How to use jargon the right way in fundraising

Excerpt from How to Turn Your Words into Money: The Master Fundraiser’s Guide to Persuasive Writing

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Everyone tells you to avoid jargon.

That’s good advice, usually. But not always in fundraising.

The right kind of jargon, used in the right way, can make you more believable and persuasive. It can connect you more closely with your donors and help bring in more revenue.

Jargon is nothing other than specialized language. People talk and write in jargon because it’s useful. Those of us who work in direct mail throw around all kinds of jargon: carrier envelope, driver, remit (accent on the first syllable, of course). It’s easier that way. We don’t have to say, “The envelope that all the other stuff is in when the package mails.”

Professions aren’t the only groups with jargon. Faith communities and localities have them, too:

  • Eastern Orthodox Christians talk a lot about “the Theotokos.” If you’re outside that community, that word is probably Greek to you. If you’re inside, it’s completely natural.
  • There’s a park in my neighborhood that everyone calls “Big Howe.” That’s not its official name. Only people who don’t live here call it what the Parks Department calls it.

Jargon, like clichés, helps people communicate. It also helps people connect. Using Theotokos or Big Howe with someone else who knows the term shows you’re in the same circle. We have something in common. And when you have something in common, you’re on your way to better fundraising.

The dark side of jargon shows when it’s used in a way that puts your reader outside the circle. That type of jargon is both a barrier to understanding and a signal of exclusion. It doesn’t create a fertile ground for compassion and generosity.

Let’s look at a term much used in the nonprofit sector: capacity building. If you’re serious about lifting people out of poverty, you’re probably into capacity building. Nice concept, but it means nothing to your donors. It has no emotional connotations. It only tells them one thing: You’re outside my circle.

I doubt most people who use capacity building use it to shut out donors. They simply don’t recognize it as jargon. They’re deaf to the fact that only specialists like themselves know and use the phrase.

But it hurts anyway.

Here are two things to consider before tossing insider terms into your fundraising:

  1. Will your audience understand the jargon? It’s easy to assume that because you know it, they do too. Not necessarily. Run it past a non-expert to see whether it’s understood. You might be surprised.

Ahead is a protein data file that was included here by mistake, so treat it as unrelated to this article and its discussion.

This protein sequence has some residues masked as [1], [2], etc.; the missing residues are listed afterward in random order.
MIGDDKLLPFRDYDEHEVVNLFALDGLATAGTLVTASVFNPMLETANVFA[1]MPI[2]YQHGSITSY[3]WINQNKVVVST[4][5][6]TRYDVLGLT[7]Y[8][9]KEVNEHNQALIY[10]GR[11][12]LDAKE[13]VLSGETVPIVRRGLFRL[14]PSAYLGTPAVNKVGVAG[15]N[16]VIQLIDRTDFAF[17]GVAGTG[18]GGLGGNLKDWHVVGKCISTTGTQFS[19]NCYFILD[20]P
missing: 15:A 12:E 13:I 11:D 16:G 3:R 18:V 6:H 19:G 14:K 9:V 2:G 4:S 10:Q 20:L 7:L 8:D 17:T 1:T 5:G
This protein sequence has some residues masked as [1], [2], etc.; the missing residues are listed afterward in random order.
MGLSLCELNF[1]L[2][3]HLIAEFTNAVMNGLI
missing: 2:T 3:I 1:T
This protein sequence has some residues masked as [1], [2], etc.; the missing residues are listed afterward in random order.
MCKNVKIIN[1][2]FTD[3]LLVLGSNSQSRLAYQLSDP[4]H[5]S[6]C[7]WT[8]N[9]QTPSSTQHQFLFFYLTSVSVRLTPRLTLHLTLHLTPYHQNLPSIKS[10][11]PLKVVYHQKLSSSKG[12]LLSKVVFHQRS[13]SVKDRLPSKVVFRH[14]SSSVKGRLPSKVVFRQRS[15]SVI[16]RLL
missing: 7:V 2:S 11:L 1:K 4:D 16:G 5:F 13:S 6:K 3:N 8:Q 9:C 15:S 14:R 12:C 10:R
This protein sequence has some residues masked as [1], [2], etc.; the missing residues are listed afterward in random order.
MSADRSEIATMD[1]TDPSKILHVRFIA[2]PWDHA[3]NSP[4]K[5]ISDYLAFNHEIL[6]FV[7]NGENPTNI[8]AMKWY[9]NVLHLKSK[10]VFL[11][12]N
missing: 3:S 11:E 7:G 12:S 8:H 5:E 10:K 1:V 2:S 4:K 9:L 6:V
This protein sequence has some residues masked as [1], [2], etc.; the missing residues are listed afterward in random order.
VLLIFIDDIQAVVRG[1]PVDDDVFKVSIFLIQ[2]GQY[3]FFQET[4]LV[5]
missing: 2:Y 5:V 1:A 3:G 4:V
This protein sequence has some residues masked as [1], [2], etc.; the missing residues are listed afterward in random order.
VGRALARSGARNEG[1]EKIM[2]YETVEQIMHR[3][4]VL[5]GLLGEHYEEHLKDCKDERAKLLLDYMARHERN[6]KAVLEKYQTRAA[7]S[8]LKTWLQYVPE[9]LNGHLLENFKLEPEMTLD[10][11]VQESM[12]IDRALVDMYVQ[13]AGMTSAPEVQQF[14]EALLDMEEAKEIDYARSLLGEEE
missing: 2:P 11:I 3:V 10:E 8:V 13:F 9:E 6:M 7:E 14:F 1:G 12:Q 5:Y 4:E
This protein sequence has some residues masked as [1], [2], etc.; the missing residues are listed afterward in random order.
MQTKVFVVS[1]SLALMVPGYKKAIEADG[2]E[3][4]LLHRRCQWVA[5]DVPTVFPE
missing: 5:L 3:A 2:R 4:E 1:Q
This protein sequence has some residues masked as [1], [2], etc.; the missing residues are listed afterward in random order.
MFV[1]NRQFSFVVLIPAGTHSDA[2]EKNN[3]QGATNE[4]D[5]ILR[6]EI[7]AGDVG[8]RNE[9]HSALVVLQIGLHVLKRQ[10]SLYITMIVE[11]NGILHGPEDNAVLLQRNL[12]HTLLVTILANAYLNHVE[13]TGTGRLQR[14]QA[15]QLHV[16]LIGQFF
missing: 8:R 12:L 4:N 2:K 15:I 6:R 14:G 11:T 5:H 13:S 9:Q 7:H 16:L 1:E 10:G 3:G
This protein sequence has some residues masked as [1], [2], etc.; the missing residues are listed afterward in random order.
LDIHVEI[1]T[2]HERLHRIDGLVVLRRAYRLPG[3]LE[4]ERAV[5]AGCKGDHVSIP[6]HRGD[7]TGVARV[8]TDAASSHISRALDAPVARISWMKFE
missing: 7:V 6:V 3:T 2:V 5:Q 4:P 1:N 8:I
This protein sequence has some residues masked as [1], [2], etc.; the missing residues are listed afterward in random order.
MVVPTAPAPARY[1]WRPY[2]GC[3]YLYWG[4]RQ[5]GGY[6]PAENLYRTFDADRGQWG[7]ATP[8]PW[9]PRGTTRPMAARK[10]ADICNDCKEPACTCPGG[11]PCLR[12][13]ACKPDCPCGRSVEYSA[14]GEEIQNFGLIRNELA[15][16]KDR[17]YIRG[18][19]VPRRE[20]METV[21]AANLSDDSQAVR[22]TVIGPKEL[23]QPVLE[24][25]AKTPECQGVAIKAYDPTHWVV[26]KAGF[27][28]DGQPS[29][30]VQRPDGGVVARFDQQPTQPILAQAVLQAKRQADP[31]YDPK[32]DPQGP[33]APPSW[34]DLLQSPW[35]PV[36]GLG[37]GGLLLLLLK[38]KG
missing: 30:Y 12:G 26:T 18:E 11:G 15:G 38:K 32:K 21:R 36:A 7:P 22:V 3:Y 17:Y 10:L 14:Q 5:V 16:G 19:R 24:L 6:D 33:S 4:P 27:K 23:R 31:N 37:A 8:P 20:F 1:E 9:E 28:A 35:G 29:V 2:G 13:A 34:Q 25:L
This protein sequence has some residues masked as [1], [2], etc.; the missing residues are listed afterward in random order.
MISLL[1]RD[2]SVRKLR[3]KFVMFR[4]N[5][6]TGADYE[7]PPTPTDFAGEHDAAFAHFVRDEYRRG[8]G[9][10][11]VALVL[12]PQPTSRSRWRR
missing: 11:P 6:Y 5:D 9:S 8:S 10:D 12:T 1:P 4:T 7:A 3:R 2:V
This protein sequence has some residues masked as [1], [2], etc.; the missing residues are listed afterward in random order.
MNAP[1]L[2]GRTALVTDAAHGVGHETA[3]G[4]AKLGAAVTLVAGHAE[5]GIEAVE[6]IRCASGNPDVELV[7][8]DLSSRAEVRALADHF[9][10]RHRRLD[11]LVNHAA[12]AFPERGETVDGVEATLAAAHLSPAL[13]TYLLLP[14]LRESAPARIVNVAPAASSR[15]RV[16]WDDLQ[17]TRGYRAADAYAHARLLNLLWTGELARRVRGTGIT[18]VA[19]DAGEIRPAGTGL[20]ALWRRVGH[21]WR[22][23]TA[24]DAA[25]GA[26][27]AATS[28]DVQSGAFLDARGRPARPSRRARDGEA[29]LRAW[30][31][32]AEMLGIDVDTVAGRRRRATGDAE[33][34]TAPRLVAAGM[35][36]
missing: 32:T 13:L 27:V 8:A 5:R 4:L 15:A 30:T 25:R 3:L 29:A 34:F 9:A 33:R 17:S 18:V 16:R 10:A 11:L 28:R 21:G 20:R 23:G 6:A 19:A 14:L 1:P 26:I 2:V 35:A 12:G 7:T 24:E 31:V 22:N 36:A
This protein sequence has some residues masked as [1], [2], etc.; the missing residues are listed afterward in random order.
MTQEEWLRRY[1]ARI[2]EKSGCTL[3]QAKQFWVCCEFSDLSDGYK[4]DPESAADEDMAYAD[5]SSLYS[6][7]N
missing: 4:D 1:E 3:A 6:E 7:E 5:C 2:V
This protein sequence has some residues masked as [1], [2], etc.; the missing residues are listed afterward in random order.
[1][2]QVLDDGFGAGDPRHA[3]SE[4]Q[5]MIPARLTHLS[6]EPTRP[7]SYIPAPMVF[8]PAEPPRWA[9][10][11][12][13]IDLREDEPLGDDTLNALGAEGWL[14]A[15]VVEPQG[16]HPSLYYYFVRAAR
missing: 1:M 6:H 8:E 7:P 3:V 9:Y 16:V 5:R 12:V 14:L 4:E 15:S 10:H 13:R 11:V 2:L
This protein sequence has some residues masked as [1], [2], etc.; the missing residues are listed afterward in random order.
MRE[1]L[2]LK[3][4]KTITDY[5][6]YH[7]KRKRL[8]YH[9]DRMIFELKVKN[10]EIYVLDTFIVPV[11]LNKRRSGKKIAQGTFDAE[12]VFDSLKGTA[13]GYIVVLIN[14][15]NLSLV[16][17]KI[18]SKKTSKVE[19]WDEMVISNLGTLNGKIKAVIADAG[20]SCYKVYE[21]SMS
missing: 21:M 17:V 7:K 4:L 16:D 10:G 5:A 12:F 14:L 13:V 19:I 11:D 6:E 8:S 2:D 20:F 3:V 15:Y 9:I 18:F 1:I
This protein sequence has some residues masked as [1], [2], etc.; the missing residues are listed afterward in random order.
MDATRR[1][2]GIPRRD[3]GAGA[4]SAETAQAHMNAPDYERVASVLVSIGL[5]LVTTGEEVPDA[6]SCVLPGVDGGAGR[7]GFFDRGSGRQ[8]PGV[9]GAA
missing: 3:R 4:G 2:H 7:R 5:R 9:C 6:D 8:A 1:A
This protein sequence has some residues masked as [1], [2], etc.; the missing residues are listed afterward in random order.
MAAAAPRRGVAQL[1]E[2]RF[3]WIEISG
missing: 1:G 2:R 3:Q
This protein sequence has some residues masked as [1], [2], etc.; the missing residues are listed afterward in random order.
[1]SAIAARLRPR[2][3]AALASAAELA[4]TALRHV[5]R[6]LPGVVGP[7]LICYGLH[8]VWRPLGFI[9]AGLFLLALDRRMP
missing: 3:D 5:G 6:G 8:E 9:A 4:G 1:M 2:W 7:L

2. Why are you using jargon? Be sure it’s not to show donors how smart you are, but how smart they are.

How to Turn Your Words into Money is available at:


Comments

2 responses to “How to use jargon the right way in fundraising”

  1. Great read. I’m a huge fan of having someone outside the circle read everything we do – especially fundraising letters.

  2. Great read. I’m a huge fan of having someone outside the circle read everything we do – especially fundraising letters.

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The future of fundraising is not about social media, online video, or SEM. It’s not about any technology, medium, or technique. It’s about donors. If you need to raise funds from donors, you need to study them, respect them, and build everything you do around them. And the future? It’s already here. More.

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Jeff BrooksJeff Brooks has been serving the nonprofit community for more than 35 years and blogging about it since 2005. He considers fundraising the most noble of pursuits and hopes you’ll join him in that opinion. You can reach him at jeff [at] jeff-brooks [dot] com. More.


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The future of fundraising is not about social media, online video, or SEM. It’s not about any technology, medium, or technique. It’s about donors. If you need to raise funds from donors, you need to study them, respect them, and build everything you do around them. And the future? It’s already here. More.

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Jeff Brooks has been serving the nonprofit community for more than 30 years and blogging about it since 2005. He considers fundraising the most noble of pursuits and hopes you’ll join him in that opinion. You can reach him at jeff [at] jeff-brooks [dot] com.

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